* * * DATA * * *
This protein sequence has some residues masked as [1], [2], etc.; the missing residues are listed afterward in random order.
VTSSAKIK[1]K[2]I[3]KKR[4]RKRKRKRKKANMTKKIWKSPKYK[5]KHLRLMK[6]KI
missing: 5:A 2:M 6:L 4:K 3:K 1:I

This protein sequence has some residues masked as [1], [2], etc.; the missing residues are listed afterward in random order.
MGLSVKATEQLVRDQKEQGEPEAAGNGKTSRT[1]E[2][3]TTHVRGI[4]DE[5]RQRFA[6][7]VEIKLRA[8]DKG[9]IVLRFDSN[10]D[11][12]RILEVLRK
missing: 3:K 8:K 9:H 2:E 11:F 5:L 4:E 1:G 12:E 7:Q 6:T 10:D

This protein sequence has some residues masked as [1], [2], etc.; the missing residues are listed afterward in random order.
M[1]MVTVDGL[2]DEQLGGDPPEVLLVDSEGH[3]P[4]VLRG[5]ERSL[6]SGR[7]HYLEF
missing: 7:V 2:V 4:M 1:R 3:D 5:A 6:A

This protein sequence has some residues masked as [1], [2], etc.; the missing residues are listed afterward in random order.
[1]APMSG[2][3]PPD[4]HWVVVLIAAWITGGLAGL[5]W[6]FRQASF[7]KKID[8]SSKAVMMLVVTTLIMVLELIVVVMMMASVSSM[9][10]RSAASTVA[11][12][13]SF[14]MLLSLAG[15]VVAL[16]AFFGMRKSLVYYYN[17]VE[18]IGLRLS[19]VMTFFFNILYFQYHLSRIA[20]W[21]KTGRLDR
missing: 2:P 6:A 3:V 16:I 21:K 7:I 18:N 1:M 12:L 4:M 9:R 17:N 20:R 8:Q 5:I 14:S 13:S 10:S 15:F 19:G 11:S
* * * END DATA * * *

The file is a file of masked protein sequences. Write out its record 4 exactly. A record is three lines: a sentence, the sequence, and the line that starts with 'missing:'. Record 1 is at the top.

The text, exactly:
This protein sequence has some residues masked as [1], [2], etc.; the missing residues are listed afterward in random order.
[1]APMSG[2][3]PPD[4]HWVVVLIAAWITGGLAGL[5]W[6]FRQASF[7]KKID[8]SSKAVMMLVVTTLIMVLELIVVVMMMASVSSM[9][10]RSAASTVA[11][12][13]SF[14]MLLSLAG[15]VVAL[16]AFFGMRKSLVYYYN[17]VE[18]IGLRLS[19]VMTFFFNILYFQYHLSRIA[20]W[21]KTGRLDR
missing: 2:P 6:A 3:V 16:I 21:K 7:I 18:N 1:M 12:L 4:M 9:R 17:N 20:R 8:Q 5:I 14:S 13:S 10:S 15:F 19:G 11:S